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Rapid population ageing in China has urged the need to understand health transitions of older Chinese to assist the development of social security programmes and financial products aimed at funding long-term care. In this paper, we develop a new flexible approach to modelling health transitions in a multi-state Markov model that allows for age effects, time trends and age-time interactions. The model is implemented in the generalised linear modelling framework. We apply the model to evaluate health transitions of Chinese elderly using individual-level panel data from the Chinese Longitudinal Healthy Longevity Survey for the period 1998–2012. Our results confirm that time trends and age–time interactions are important factors explaining health transitions in addition to the more commonly used age effects. We document that differences in disability and mortality rates continue to persist between urban and rural older Chinese. We also compute life expectancies and healthy life expectancies based on the proposed model as inputs for the development of aged care and financial services for older Chinese.
The life annuity business is heavily exposed to longevity risk. Risk transfer solutions are not yet fully developed, and when available they are expensive. A significant part of the risk must therefore be retained by the life insurer. So far, most of the research work on longevity risk has been mainly concerned with capital requirements and specific risk transfer solutions. However, the impact of longevity risk on shareholder value also deserves attention. While it is commonly accepted that a market-consistent valuation should be performed in this respect, the definition of a fair shareholder value for a life insurance business is not trivial. In this paper, we develop a multi-period market-consistent shareholder value model for a life annuity business. The model allows for systematic and idiosyncratic longevity risk and includes the most significant variables affecting shareholder value: the cost of capital (which in a market-consistent setting must be quantified in terms of frictional and agency costs, net of the value of the limited liability put option), policyholder demand elasticity and the cost of alternative longevity risk management solutions, namely indemnity-based and index-based solutions. We show how the model can be used for assessing the impact of different longevity risk management strategies on life insurer shareholder value and solvency.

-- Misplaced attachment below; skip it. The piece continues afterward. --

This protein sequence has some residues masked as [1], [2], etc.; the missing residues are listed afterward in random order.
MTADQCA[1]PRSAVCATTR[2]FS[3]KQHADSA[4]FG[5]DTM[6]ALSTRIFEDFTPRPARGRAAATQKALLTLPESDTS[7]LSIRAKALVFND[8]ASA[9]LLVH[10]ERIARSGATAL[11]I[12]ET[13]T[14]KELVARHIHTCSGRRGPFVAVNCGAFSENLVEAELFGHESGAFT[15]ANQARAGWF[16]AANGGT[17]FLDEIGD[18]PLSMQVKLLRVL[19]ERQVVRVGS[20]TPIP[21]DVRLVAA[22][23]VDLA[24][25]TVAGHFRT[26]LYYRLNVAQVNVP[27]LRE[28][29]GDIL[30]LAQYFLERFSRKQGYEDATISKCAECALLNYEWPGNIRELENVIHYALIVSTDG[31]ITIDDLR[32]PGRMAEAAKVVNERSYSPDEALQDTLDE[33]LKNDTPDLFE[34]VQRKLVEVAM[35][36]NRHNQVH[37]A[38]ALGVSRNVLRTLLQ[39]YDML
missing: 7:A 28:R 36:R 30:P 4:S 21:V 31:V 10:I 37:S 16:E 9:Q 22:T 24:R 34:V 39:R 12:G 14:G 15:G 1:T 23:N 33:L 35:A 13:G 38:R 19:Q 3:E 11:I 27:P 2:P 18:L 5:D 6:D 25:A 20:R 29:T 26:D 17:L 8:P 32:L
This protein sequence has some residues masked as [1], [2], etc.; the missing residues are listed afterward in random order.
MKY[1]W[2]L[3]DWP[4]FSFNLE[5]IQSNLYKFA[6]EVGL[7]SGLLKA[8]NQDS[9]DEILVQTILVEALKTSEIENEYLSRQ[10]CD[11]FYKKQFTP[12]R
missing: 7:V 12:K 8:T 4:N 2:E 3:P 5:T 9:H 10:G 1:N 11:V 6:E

This paper provides a detailed quantitative assessment of the impact of capital and default probability on product pricing and shareholder value for a life insurer providing life annuities. A multi-period cash flow model, allowing for stochastic mortality and asset returns, imperfectly elastic product demand, as well as frictional costs, is used to derive value-maximizing capital and pricing strategies for a range of one-year default probability levels reflecting differences in regulatory regimes including Solvency II. The model is calibrated using realistic assumptions. The sensitivity of results is assessed. The results show that value-maximizing life insurers should target higher solvency levels than the Solvency II regulatory one-year 99.5% probability under assumptions of reasonable levels of policyholder's aversion to insolvency risk. Even in the case of less restrictive solvency probabilities, policyholder price elasticity and solvency preferences are shown to be important factors for a life insurer's value-maximizing strategy.
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